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- 07 June 2004
Here is the explanation provided by the Imperial War Museum's site at www.iwm.org.uk
'D-Day is a general military term for the day on which an operation or exercise is planned to commence. The choice of the letter D has no significance, and any other letter could equally be used. Its only purpose is to provide a point of reference from which all other dates can be reckoned. D - [minus] 1 would be the day before an operation commenced. D + 1 would be the day after D-Day, or the second day of the operation. This allows all aspects of the plan to be worked out in advance, even though the actual date of D-Day might remain to be decided.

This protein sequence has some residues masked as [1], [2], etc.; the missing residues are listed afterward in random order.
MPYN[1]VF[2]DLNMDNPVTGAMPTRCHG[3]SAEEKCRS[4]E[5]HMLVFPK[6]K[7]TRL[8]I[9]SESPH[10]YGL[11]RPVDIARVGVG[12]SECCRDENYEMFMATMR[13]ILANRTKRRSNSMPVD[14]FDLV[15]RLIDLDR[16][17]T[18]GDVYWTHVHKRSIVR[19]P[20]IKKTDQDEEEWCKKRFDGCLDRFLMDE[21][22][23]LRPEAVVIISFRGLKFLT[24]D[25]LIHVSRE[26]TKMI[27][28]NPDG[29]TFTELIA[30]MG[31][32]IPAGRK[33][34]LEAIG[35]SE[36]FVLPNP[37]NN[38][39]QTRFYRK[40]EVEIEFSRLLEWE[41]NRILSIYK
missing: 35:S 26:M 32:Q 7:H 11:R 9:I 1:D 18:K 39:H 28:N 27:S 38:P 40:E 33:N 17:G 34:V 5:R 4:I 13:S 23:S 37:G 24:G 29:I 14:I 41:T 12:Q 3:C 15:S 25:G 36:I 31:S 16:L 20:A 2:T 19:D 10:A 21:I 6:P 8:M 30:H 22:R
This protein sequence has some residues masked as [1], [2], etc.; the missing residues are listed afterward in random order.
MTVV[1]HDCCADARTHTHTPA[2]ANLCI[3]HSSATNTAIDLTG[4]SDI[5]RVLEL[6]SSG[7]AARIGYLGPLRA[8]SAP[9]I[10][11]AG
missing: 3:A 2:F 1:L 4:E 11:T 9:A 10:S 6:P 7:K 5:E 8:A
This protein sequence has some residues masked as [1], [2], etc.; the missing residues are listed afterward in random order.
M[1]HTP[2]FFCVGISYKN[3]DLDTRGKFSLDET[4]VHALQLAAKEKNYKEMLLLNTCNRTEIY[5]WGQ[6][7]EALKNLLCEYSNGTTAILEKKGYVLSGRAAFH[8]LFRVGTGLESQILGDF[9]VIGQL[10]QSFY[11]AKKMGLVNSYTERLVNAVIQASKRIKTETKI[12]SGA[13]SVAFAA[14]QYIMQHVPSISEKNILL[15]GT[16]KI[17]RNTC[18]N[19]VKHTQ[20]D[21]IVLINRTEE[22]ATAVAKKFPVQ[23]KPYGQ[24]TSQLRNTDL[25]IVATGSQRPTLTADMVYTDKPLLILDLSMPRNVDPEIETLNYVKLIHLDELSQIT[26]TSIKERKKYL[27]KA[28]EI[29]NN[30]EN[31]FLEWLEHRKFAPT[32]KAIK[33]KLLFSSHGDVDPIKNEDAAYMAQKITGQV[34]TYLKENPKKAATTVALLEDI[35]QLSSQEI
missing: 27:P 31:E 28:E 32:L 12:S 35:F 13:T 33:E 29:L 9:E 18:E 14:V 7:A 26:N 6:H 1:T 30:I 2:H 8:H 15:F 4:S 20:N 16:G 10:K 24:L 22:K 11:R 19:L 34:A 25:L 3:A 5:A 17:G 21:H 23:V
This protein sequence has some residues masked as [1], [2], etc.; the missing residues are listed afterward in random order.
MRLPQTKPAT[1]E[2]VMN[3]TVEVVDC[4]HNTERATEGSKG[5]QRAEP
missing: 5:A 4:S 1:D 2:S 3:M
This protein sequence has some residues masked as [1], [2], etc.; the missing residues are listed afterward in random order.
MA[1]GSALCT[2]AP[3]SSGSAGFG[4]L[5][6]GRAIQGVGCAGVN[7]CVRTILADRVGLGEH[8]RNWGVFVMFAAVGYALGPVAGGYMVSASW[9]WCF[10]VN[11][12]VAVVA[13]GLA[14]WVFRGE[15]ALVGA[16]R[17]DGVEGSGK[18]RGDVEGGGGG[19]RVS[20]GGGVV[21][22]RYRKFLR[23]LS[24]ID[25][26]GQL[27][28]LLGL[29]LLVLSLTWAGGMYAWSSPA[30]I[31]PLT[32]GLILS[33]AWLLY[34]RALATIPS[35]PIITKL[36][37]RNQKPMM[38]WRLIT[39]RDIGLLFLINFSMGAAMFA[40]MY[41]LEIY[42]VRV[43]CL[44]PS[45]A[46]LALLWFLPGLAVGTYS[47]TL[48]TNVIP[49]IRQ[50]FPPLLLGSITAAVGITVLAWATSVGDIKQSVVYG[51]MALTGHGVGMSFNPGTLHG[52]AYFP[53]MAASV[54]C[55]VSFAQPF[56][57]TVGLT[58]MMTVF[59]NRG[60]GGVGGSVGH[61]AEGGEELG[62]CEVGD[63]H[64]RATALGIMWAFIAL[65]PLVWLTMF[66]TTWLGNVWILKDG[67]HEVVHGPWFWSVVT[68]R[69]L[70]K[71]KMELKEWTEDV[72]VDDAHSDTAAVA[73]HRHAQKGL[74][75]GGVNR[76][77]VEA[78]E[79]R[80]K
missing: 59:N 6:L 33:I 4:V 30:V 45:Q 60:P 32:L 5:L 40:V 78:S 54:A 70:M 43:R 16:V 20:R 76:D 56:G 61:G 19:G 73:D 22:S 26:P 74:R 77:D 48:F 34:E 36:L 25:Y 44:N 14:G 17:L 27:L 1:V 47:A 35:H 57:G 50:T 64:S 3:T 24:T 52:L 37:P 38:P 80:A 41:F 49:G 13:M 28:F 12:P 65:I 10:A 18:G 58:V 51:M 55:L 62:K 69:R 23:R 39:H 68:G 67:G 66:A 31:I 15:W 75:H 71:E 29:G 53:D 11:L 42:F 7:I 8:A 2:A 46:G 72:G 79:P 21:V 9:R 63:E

The most famous D-Day was 6 June 1944, the beginning of the Allied invasion of France, although there were numerous others during the Second World War.
Similarly, H-Hour is a general military term for the exact time at which an operation or exercise is planned to commence. As with D-Day, the actual choice of letter has no significance. Other designations, such as Zero-hour, can also be used.'
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